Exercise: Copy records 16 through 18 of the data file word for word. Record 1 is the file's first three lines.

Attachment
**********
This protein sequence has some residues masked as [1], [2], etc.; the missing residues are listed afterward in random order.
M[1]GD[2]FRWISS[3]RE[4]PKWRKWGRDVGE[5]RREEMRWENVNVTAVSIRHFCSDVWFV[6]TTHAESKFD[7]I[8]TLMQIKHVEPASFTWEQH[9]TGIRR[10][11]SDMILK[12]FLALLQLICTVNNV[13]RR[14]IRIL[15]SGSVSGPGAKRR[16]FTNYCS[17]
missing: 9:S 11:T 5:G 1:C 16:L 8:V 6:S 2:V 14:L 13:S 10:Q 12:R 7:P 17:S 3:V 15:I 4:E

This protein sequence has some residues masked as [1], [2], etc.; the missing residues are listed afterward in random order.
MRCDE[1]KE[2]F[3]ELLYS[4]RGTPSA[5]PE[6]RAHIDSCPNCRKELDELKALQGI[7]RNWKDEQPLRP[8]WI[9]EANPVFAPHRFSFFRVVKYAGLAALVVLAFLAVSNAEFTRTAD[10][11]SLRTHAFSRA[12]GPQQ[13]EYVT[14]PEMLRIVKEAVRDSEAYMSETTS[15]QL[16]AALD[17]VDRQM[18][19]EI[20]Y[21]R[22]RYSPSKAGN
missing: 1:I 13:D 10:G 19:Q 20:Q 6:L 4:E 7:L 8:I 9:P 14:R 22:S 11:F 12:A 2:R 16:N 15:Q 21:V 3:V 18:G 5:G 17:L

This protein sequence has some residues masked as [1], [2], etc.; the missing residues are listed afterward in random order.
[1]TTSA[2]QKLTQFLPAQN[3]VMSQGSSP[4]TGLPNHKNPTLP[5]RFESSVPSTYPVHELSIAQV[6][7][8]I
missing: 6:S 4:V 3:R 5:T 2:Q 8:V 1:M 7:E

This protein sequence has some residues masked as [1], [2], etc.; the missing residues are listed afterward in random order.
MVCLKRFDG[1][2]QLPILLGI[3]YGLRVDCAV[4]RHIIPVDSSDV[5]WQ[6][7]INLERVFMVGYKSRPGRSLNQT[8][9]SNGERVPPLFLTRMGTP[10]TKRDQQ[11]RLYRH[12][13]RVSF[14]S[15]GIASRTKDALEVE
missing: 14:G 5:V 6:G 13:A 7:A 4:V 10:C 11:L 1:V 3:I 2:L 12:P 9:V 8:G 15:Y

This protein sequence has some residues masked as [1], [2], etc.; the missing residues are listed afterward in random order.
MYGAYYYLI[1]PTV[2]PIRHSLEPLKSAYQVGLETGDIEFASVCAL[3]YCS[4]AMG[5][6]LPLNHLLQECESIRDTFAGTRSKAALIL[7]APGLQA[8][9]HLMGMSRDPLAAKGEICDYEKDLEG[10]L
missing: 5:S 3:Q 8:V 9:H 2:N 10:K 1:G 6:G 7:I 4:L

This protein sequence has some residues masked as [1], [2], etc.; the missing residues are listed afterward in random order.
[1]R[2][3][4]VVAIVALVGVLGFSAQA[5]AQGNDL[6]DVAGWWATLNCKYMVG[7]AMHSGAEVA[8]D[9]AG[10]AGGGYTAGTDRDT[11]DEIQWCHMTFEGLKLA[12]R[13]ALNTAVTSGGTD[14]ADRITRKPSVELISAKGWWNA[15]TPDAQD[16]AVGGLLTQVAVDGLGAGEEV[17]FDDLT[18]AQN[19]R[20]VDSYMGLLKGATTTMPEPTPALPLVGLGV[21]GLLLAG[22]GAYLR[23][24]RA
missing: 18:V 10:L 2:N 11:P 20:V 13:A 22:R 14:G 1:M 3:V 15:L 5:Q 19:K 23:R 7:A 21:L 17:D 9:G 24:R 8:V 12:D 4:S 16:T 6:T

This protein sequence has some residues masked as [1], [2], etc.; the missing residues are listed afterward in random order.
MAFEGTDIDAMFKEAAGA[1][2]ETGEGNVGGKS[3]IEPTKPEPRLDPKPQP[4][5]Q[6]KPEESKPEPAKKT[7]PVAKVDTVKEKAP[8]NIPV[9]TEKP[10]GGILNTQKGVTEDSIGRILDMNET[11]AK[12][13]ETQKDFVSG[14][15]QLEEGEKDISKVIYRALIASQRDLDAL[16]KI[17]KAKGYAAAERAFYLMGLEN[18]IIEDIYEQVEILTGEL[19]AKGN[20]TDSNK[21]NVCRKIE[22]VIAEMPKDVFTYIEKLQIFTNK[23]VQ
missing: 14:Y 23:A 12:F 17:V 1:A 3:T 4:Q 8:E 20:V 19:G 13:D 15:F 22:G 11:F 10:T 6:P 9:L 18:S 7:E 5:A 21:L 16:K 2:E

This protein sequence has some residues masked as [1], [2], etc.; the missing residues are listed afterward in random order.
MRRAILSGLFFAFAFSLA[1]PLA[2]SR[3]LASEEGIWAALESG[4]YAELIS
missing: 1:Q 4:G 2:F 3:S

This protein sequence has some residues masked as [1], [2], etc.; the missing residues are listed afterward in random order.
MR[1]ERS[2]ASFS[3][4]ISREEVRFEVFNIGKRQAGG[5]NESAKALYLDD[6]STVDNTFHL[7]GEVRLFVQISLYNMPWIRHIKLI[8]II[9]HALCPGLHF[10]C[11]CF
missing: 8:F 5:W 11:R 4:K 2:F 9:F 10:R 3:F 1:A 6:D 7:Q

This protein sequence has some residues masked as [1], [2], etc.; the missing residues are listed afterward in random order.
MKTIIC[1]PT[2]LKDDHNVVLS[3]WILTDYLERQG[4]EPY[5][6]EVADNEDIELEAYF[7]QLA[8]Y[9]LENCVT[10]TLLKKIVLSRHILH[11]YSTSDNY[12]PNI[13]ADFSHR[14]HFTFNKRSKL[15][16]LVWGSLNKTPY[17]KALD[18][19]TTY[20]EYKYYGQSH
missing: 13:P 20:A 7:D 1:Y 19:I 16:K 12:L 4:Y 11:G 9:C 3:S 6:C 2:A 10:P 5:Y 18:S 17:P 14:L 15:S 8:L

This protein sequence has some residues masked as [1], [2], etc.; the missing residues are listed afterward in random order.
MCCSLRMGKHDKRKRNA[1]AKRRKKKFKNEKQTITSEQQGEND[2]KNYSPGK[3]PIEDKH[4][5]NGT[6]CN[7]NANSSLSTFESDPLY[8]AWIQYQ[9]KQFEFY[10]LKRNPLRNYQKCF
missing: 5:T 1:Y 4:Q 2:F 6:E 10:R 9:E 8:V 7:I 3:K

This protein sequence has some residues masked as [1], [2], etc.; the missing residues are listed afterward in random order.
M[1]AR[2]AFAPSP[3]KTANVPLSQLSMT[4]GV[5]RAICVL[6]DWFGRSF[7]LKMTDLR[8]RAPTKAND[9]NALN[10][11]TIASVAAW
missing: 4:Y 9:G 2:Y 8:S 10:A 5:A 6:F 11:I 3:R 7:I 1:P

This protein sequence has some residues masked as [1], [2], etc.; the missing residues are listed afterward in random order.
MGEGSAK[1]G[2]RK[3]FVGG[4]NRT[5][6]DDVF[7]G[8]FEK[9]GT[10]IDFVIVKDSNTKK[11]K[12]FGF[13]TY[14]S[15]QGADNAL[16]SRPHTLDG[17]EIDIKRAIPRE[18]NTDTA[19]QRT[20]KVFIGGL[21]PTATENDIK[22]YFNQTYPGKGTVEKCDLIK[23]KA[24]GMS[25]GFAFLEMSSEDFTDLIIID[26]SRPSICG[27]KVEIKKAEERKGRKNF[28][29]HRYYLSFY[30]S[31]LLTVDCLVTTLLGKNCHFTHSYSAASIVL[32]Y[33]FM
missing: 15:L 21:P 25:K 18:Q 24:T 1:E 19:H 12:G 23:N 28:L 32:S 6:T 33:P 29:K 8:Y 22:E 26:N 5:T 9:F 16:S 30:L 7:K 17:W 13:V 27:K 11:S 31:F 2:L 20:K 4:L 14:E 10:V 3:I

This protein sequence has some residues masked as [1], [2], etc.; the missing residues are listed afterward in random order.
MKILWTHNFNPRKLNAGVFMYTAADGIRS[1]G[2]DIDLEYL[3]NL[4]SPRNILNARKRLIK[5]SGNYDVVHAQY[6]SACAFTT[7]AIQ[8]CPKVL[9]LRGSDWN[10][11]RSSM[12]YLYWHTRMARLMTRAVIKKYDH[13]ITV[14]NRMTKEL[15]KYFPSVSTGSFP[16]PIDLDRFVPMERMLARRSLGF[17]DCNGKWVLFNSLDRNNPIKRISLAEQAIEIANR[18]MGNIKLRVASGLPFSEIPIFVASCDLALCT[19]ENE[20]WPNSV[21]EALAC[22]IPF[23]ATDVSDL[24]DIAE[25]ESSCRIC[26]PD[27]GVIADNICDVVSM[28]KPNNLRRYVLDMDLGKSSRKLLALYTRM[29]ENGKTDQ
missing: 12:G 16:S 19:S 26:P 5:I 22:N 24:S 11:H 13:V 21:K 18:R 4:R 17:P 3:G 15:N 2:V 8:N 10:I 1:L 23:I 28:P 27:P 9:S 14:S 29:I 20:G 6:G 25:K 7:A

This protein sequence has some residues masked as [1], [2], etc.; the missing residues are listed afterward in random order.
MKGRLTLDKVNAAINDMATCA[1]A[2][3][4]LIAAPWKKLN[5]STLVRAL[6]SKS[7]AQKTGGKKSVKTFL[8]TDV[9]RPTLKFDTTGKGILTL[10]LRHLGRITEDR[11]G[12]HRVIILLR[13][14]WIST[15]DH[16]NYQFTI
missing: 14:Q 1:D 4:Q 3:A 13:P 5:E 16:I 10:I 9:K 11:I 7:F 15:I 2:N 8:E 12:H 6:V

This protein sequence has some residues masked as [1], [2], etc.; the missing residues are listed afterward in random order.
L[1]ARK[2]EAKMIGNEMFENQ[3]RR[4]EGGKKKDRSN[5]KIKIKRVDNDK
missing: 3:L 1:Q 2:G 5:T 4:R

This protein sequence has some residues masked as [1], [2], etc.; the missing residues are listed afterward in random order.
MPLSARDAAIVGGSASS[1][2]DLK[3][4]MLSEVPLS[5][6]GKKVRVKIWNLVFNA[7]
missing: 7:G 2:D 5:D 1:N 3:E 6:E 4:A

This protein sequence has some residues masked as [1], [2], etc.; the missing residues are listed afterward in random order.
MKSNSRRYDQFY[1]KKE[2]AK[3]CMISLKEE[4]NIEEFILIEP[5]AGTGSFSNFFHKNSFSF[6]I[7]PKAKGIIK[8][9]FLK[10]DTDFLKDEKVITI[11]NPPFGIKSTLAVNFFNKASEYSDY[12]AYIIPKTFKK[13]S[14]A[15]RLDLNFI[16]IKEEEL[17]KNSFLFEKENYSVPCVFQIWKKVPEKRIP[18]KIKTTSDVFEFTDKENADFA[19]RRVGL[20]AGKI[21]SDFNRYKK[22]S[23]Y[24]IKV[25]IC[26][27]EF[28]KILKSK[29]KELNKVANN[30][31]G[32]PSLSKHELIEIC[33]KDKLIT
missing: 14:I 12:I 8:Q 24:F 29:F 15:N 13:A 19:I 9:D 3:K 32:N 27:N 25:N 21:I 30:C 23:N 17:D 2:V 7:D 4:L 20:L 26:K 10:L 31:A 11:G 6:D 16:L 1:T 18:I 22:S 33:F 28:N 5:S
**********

This protein sequence has some residues masked as [1], [2], etc.; the missing residues are listed afterward in random order.
L[1]ARK[2]EAKMIGNEMFENQ[3]RR[4]EGGKKKDRSN[5]KIKIKRVDNDK
missing: 3:L 1:Q 2:G 5:T 4:R

This protein sequence has some residues masked as [1], [2], etc.; the missing residues are listed afterward in random order.
MPLSARDAAIVGGSASS[1][2]DLK[3][4]MLSEVPLS[5][6]GKKVRVKIWNLVFNA[7]
missing: 7:G 2:D 5:D 1:N 3:E 6:E 4:A

This protein sequence has some residues masked as [1], [2], etc.; the missing residues are listed afterward in random order.
MKSNSRRYDQFY[1]KKE[2]AK[3]CMISLKEE[4]NIEEFILIEP[5]AGTGSFSNFFHKNSFSF[6]I[7]PKAKGIIK[8][9]FLK[10]DTDFLKDEKVITI[11]NPPFGIKSTLAVNFFNKASEYSDY[12]AYIIPKTFKK[13]S[14]A[15]RLDLNFI[16]IKEEEL[17]KNSFLFEKENYSVPCVFQIWKKVPEKRIP[18]KIKTTSDVFEFTDKENADFA[19]RRVGL[20]AGKI[21]SDFNRYKK[22]S[23]Y[24]IKV[25]IC[26][27]EF[28]KILKSK[29]KELNKVANN[30][31]G[32]PSLSKHELIEIC[33]KDKLIT
missing: 14:I 12:I 8:Q 24:F 29:F 15:N 13:A 19:I 9:D 3:K 32:N 27:N 25:N 21:I 30:C 23:N 17:D 2:V 7:D 4:L 20:L 26:K 10:L 31:A 11:G 6:D 16:L 1:T 18:I 22:S 33:F 28:N 5:S